The Cerebellum

, Volume 7, Issue 3, pp 332–347 | Cite as

Mechanisms of ethanol-induced degeneration in the developing, mature, and aging cerebellum

  • Pia Jaatinen
  • Jyrki Rintala
Original Article


The adverse effects of acute and chronic ethanol exposure on cerebellar functions have been acknowledged for decades, in terms of impaired control of movement and balance. In addition to the motor impairment, cerebellar degeneration has recently been shown to contribute to distinct neuropsychological deficits in chronic alcoholics, as well as in children with prenatal ethanol exposure. The basic mechanisms underlying these ethanol-induced functional alterations and the related neuropathology in the cerebellum have mostly been clarified only recently. These mechanisms include: (i) excitotoxicity; (ii) dietary factors, especially thiamine depletion; (iii) glial abnormalities; (iv) changes in growth factors; (v) apoptotic mechanisms; (vi) oxidative stress; and (vii) compromised energy production. Although these mechanisms widely apply not only to the mature cerebellum, but also to the developing and the aging cerebella, the developing and the aged cerebellum have some special characteristics, which may make them even more vulnerable to ethanol-induced degeneration. These special instances will be discussed along with the general mechanisms of ethanol-induced cerebellar degeneration.

Key words

Ethanol cerebellum neuropathology 


Unable to display preview. Download preview PDF.

Unable to display preview. Download preview PDF.


  1. 1.
    Victor M, Adams R, Mancall EL. A restricted form of cerebellar cortical degeneration occurring in alcoholic patients. Arch Neurol. 1959;1:579–688.Google Scholar
  2. 2.
    Victor M, Adams RD, Collins GH. The Wernicke-Korsakoff syndrome and related neurological disorders due to alcoholism and malnutrition. Philadelphia: FA Davis Co, 1989.Google Scholar
  3. 3.
    Mattson SM, Riley EP. A review of the neurobehavioral deficits in children with fetal alcohol syndrome or prenatal exposure to alcohol. Alcohol Clin Exp Res. 1998;22:279–94.PubMedCrossRefGoogle Scholar
  4. 4.
    Roebuck TM, Mattson SN, Riley EP. A review of the neuroanatomical findings in children with fetal alcohol syndrome or prenatal exposure to alcohol. Alcohol Clin Exp Res. 1998;22:339–44.PubMedCrossRefGoogle Scholar
  5. 5.
    Sullivan EV. Compromized pontocerebellar and cerebellothalamo-cortical systems: Speculations on their contributions to cognitive and motor impairment in nonamnesic alcoholics. Alcohol Clin Exp Res. 2003;27:1409–19.PubMedCrossRefGoogle Scholar
  6. 6.
    O’Hare ED, Kan E, Yoshii J, Mattson SN, Riley EP, Thompson PM, et al. Mapping cerebellar vermal morphology and cognitive correlates in prenatal alcohol exposure. Neuroreport. 2005;16:1285–90.PubMedCrossRefGoogle Scholar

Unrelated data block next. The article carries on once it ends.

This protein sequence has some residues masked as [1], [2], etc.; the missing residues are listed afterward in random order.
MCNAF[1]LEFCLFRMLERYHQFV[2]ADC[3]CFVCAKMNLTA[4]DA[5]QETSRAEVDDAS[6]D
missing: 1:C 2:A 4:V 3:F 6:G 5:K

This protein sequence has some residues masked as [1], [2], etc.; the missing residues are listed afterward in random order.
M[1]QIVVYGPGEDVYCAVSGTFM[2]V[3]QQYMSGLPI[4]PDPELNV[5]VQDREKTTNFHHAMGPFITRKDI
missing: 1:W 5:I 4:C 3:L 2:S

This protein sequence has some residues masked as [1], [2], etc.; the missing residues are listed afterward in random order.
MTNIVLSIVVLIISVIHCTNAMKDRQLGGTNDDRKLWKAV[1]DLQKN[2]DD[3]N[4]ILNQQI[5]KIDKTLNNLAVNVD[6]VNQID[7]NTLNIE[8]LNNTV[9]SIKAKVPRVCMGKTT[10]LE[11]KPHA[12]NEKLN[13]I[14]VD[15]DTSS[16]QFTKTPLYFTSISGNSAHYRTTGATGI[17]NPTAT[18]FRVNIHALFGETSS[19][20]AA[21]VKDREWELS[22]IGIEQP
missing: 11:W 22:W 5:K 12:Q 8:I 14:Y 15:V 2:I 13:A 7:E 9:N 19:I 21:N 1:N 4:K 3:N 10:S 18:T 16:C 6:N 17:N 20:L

7. 7.
    Pentney R. Alcohol toxicity in the cerebellum: Fundamental aspects. In: Manto M-U, Panfoldo M, editors. The cerebellum and its disorders. Cambridge: Cambridge University Press, 2001.Google Scholar
  8. 8.
    Manto M-U, Jacquy J. Alcohol toxicity in the cerebellum: Clinical aspects. In: Manto M-U, Panfoldo M, editors. The cerebellum and its disorders. Cambridge: Cambridge University Press, 2001.Google Scholar
  9. 9.
    West JR, Chen WJ, Pantazis NJ. Fetal alcohol syndrome: the vulnerability of the developing brain and possible mechanisms of damage. Metab Brain Dis. 1994;9:291–322.PubMedCrossRefGoogle Scholar
  10. 10.
    Guerri C. Neuroanatomical and neurophysiological mechanisms involved in central nervous system dysfunctions induced by prenatal ethanol exposure. Alcohol Clin Exp Res. 1998;22:304–12.PubMedCrossRefGoogle Scholar
  11. 11.
    Goodlett CR, Horn KH. Mechanisms of alcohol-induced damage to the developing nervous system. Alc Res Health (NIAAA). 2001;25:175–84.Google Scholar
  12. 12.
    Hauser KF, Khurdayan VK, Goody RJ, Nath A, Saria A, Pauly JR. Selective vulnerability of cerebellar granule neuroblasts and their progeny to drugs with abuse liability. Cerebellum. 2003;2:184–95.PubMedCrossRefGoogle Scholar
  13. 13.
    Green JT. The effects of ethanol on the developing cerebellum and eyeblink classical conditioning. Cerebellum. 2004;3:178–87.PubMedCrossRefGoogle Scholar
  14. 14.
    Phillips SC, Harper CG, Kril J. A quantitative histological study of the cerebellar vermis in alcoholic patients. Brain. 1987;110:301–14.PubMedCrossRefGoogle Scholar
  15. 15.
    Torvik A, Torp S. The prevalence of alcoholic cerebellar atrophy. A morphometric and histological study of an autopsy material. J Neurol Sci. 1986;75:43–51.PubMedCrossRefGoogle Scholar
  16. 16.
    Baker KG, Harding AJ, Halliday GM, Kril JJ, Harper CG. Neuronal loss in functional zones of the cerebellum of chronic alcoholics with and without Wernicke’s encephalopathy. Neuroscience. 1999;91:429–38.PubMedCrossRefGoogle Scholar
  17. 17.